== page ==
How We Source Our Lives From Sports
I watched a spectacular NFC Championship game two weekends ago. The sports world squawked loudly about how the Packers blew a chance at going to the Super Bowl. Rightfully so, the criticism is focused on how the Seahawks scored 15 points in less than 60 seconds to send the game into overtime. The defending Super Bowl champs eventually won the opportunity to double down on that crown by way of a 35 yard bomb from Russell Wilson to Jermaine Kearse. By no means was this a game won by Seattle. Instead, it was a game lost by Green Bay. Sorry Aaron Rodgers. Watching you is still a master class in how to run an NFL offense from the pocket, but this was a meltdown of epic proportions.
As with any game, it’s debatable which if any one play led to one team’s demise. Plenty of fingers are pointing to the young TE Brandon Bostic trying to catch the onside kick instead of clearing the way for his teammate Jordy Nelson. It was Brandon’s job to block and Jordy’s job to catch the ball. It’s likely the message in the huddle was something like, “Do your job and we win.”
The play was a fairly basic football task. The ball took an unfavorable bounce from Bostic’s upper chest region into the hands of Seahawks WR Chris Matthews. Left guard Josh Sitton let it be known that they were the better team on that day “except for three minutes.” Wistfully, those were the ones that counted most.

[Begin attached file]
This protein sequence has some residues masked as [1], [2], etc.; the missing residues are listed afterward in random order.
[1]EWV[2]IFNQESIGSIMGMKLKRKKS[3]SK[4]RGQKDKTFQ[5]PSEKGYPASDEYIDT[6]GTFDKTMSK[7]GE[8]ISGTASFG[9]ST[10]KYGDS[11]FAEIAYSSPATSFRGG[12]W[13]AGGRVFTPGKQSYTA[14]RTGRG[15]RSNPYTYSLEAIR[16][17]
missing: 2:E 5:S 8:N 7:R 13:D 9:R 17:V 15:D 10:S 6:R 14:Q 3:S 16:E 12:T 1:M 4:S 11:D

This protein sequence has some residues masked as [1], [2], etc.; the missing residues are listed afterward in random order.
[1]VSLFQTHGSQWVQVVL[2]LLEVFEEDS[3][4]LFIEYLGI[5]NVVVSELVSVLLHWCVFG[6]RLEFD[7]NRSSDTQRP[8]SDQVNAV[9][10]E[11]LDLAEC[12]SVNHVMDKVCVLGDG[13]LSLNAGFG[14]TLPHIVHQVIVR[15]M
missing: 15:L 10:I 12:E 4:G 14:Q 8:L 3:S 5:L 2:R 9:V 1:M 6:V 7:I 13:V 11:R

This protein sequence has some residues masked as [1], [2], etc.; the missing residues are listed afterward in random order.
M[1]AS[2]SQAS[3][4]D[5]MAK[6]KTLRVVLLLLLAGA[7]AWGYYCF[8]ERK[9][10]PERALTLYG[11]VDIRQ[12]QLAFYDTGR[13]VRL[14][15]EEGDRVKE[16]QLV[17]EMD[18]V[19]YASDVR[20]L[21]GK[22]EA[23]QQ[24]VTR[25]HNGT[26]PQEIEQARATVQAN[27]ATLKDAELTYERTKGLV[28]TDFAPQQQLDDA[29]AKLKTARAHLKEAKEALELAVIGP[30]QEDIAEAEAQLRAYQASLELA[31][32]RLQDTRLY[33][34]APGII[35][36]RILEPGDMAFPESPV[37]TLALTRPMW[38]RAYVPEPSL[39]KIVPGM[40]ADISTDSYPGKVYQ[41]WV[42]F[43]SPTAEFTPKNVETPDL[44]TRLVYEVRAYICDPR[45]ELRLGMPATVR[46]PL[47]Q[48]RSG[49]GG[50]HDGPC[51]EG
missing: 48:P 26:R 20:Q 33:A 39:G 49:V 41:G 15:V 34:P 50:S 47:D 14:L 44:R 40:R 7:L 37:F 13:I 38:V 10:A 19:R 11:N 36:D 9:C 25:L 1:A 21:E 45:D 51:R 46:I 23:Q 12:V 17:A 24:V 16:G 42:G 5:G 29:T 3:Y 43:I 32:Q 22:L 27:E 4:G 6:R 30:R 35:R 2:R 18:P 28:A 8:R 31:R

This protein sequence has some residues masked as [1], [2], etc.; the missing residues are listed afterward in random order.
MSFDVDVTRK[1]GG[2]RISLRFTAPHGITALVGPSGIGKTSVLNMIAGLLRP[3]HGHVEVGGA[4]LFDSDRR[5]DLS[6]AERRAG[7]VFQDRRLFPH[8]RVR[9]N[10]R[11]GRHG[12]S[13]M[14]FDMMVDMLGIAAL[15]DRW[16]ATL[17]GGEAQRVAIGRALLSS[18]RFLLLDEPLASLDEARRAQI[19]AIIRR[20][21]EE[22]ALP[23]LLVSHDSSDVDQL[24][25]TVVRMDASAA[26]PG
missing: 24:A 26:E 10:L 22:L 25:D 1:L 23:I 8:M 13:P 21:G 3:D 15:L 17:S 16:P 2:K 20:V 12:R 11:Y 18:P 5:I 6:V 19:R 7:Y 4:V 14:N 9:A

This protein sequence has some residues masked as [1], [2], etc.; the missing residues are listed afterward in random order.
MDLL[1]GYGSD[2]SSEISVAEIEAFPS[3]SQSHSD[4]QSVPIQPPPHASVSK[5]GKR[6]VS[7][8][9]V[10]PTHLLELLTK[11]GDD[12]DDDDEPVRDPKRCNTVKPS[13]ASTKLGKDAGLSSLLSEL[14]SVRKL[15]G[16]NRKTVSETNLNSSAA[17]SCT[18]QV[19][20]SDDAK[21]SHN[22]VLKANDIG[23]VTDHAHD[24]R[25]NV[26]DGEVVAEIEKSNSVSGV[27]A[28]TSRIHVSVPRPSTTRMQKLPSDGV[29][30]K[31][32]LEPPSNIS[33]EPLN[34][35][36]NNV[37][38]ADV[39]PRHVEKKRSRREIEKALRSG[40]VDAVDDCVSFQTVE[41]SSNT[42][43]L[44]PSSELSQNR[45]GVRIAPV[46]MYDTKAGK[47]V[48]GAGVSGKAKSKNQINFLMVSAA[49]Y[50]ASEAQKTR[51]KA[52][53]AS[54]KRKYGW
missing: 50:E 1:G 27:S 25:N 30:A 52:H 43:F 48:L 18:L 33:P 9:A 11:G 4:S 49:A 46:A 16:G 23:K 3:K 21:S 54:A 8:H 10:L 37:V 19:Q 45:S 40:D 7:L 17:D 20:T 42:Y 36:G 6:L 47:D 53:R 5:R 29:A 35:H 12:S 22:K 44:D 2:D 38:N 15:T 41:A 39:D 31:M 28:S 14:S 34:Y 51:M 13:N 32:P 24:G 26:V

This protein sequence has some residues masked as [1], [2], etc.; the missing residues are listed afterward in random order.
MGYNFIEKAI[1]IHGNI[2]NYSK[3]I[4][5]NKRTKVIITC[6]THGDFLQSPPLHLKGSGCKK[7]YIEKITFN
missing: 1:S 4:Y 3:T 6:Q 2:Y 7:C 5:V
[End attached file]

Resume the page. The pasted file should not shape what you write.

From what I saw, there were three major mistakes made by the Packers that unraveled the well laid threads of victory. Poor play calling in the red zone resulted in just 6 points in three tries. If Bostic wasn’t even supposed to be trying to catch the ball, Seattle wasn’t even supposed to be making an attempt to win a game that wasn’t theirs to win in the 4th quarter.
Bink observed that Bostic’s eyes were still red with tears during the post-game press conference. The young man didn’t run from, or become irascible in front of reporters. He was candid while never hiding his pain. He’s just 25 years old, and in his second year in the NFL he’s matured as if he’s been playing for 15. Bink now gets that how you lose is as important as how you win.
I hope someone will read about Brandon Bostic and source from his story the courage he displayed after the game, more than the mistake he made on the field.
18 days until pitchers and catchers report to spring training.